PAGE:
Since then, I haven't done as extreme a cleanse, but I have done a number of short term juice fasts and periods of going completely raw. Every time I find that weight starts creeping back on and refuses to come off, I find that if I do a cleanse, the weight soon comes off.

There are numerous ways to cleanse, but the basics are easy.

  • Drink eight to ten glasses of filtered water a day to flush your system
  • Don't eat anything containing sugar
  • Eliminate all refined carbohydrates (e.g., white flour) from your diet
  • Eliminate caffeine from your diet (that includes chocolate)
  • Avoid saturated and hydrogenated fats (that means that McDonalds and just about anything in a box is out)
  • Increase the fiber in your diet by eating more whole grains and raw fruits and vegetables
  • Eat less meat and dairy, and when you do consume it, make sure its organic and free from hormones and anti-biotics
  • Limit your exposure to environmental toxins. Explore replacing your household cleaning supplies with less toxic "natural" products, and take a good look at the soaps and cosmetics you use.

Wednesday, May 19, 2010

Caffeine Withdrawal

I decided that I really need to do a cleanse again. Despite cutting calories further, and doing more exercise, my "winter weight" is being persistent and just not coming off. I always find that the weight seems to come off more easily if I do a cleanse first.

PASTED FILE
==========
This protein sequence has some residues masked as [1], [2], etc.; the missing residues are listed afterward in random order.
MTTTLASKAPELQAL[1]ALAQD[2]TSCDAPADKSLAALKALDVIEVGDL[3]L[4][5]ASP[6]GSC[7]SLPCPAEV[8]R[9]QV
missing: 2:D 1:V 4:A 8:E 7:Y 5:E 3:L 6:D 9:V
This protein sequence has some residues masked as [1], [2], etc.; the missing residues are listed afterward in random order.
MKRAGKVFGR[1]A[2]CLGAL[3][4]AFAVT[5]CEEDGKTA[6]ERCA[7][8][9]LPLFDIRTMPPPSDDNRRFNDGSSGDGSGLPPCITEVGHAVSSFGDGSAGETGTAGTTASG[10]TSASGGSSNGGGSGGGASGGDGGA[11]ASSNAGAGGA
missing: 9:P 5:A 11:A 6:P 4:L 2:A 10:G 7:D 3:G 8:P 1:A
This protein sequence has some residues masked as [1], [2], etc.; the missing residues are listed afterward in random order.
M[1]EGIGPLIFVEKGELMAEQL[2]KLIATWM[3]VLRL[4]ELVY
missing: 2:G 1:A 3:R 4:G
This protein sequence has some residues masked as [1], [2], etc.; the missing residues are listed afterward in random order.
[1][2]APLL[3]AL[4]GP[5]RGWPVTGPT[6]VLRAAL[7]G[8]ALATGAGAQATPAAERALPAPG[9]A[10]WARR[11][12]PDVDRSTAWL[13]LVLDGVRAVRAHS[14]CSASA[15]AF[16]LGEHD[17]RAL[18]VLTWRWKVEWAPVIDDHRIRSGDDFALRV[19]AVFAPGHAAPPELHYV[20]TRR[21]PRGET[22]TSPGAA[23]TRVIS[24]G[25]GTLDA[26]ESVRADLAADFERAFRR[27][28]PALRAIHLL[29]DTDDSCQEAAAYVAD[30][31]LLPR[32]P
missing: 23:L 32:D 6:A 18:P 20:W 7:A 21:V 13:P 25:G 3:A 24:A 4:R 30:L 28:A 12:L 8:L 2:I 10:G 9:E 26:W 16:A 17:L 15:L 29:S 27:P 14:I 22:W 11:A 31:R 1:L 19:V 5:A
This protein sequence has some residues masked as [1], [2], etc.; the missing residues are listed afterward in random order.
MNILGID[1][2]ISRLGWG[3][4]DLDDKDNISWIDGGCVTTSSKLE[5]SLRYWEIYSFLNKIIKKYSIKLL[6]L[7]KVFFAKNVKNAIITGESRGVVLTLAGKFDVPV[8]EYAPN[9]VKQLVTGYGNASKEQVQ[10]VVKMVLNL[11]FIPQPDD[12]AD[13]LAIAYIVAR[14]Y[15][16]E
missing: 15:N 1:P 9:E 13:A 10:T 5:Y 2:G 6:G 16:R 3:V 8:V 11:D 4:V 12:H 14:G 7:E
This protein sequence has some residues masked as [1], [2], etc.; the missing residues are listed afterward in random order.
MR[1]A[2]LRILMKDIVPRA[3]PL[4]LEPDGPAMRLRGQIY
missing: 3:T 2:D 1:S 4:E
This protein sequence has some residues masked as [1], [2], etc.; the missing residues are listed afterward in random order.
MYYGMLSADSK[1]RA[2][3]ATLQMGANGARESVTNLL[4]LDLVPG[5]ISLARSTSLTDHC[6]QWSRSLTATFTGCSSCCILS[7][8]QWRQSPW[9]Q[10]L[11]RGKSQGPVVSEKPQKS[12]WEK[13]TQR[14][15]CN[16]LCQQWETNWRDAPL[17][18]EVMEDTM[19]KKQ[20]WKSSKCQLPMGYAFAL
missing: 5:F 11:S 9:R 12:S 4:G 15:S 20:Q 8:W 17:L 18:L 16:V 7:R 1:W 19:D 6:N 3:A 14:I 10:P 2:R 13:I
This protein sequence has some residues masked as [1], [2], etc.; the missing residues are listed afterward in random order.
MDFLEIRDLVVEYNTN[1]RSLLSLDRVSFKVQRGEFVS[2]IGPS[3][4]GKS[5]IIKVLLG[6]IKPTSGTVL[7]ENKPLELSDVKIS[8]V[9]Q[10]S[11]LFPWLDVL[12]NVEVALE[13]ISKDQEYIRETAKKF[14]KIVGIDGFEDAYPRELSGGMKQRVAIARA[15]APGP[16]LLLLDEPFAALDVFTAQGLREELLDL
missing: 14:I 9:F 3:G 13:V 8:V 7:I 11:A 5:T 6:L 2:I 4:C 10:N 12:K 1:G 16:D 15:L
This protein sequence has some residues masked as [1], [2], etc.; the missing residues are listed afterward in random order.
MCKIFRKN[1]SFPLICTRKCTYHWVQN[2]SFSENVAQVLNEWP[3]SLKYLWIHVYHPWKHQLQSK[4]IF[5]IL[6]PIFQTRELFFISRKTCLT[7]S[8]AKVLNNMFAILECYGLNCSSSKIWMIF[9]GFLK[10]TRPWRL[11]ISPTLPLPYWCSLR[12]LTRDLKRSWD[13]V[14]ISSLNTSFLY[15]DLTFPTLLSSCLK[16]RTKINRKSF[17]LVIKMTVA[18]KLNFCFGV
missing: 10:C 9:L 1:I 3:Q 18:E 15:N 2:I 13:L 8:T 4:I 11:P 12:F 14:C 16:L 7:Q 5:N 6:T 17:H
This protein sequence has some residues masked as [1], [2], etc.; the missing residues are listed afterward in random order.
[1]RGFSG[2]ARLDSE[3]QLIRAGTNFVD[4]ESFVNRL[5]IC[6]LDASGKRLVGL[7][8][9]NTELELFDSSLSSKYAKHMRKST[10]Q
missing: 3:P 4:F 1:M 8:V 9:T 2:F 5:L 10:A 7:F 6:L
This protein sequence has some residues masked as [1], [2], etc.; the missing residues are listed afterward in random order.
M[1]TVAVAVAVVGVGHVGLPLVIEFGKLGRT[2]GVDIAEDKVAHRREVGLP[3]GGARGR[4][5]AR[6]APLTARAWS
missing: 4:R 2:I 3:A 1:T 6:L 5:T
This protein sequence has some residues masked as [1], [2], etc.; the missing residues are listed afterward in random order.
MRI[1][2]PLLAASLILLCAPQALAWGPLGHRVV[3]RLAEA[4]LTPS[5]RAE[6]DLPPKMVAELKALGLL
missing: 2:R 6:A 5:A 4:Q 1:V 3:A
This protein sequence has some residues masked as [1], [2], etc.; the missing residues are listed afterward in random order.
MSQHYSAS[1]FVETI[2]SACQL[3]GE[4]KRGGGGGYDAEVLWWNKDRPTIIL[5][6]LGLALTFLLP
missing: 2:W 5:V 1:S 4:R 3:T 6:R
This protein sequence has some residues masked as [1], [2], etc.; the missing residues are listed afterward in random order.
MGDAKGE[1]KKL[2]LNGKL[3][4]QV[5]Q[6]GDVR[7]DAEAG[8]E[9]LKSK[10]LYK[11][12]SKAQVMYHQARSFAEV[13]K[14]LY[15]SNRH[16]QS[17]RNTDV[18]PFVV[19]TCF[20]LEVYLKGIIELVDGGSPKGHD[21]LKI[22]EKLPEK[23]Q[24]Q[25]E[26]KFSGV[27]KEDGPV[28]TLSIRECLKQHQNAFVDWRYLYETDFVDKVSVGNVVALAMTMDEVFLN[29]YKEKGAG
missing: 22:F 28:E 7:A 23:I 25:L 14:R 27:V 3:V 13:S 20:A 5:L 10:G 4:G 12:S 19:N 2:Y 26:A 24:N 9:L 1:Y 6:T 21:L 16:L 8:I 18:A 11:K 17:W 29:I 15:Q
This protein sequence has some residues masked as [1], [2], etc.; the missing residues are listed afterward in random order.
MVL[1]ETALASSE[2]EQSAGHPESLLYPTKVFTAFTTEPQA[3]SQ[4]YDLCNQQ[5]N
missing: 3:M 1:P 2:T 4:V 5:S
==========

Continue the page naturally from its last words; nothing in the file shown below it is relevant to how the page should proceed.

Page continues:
I've also been a bit "sluggish" if you get my drift. I need to get things "moving" again.

So, earlier this week I decided to start a cleanse on next Monday. Nothing too dramatic, just eating and drinking right and taking a colon cleanse product.

Why put off the cleanse to Monday? Well, I have to get myself off caffeine first. I happen to love my cup of coffee in the morning, but I totally eliminate caffeine (along with sugar and alcohol). So, this week I switched from Coffee to green tea in the morning. The green tea still has caffeine, but a lot less then coffee.

Monday, I'll start the cleanse and will be caffeine free.

Tuesday, May 18, 2010

The Stages of Weight Loss

Jack Sh*t has a great post which I think just about anybody who's put on more pounds then they care to acknowledge can relate to. You can read it here: (note that Jack calls it the stages of "dieting" since I really don't like that word, I did a bit of editing.)

Like Jack, I went through the same journey until I finally owned up to myself about what I had to do.

First, of course, there is DENIAL. For me, this was done by just avoiding mirrors, never letting myself be photographed (there's basically no pictures of me from ages 42 through 46) and if I did let myself be photographed, I'd stand behind someone else. I also never let myself be seen in a bathing suit. I also never stepped on a scale unless forced to in a doctor's office.

Second is ANGER. Like Jack, I'd start all these crazy diets looking for a quick and easy way to drop the 40 pounds, and then got angry when they didn't work. I was also angry with myself for letting myself get so out of shape and I routinely cursed my body for not letting me eat as I had always eaten in the past.

Third is BARGAINING. I'd bargain constantly with myself that I could eat this or that and I'd work it off later (which of course never happened). Like Jack, I was always promising myself that I'd work out more and eat less, but for some reason couldn't do right then and there. I was always putting off the hard work.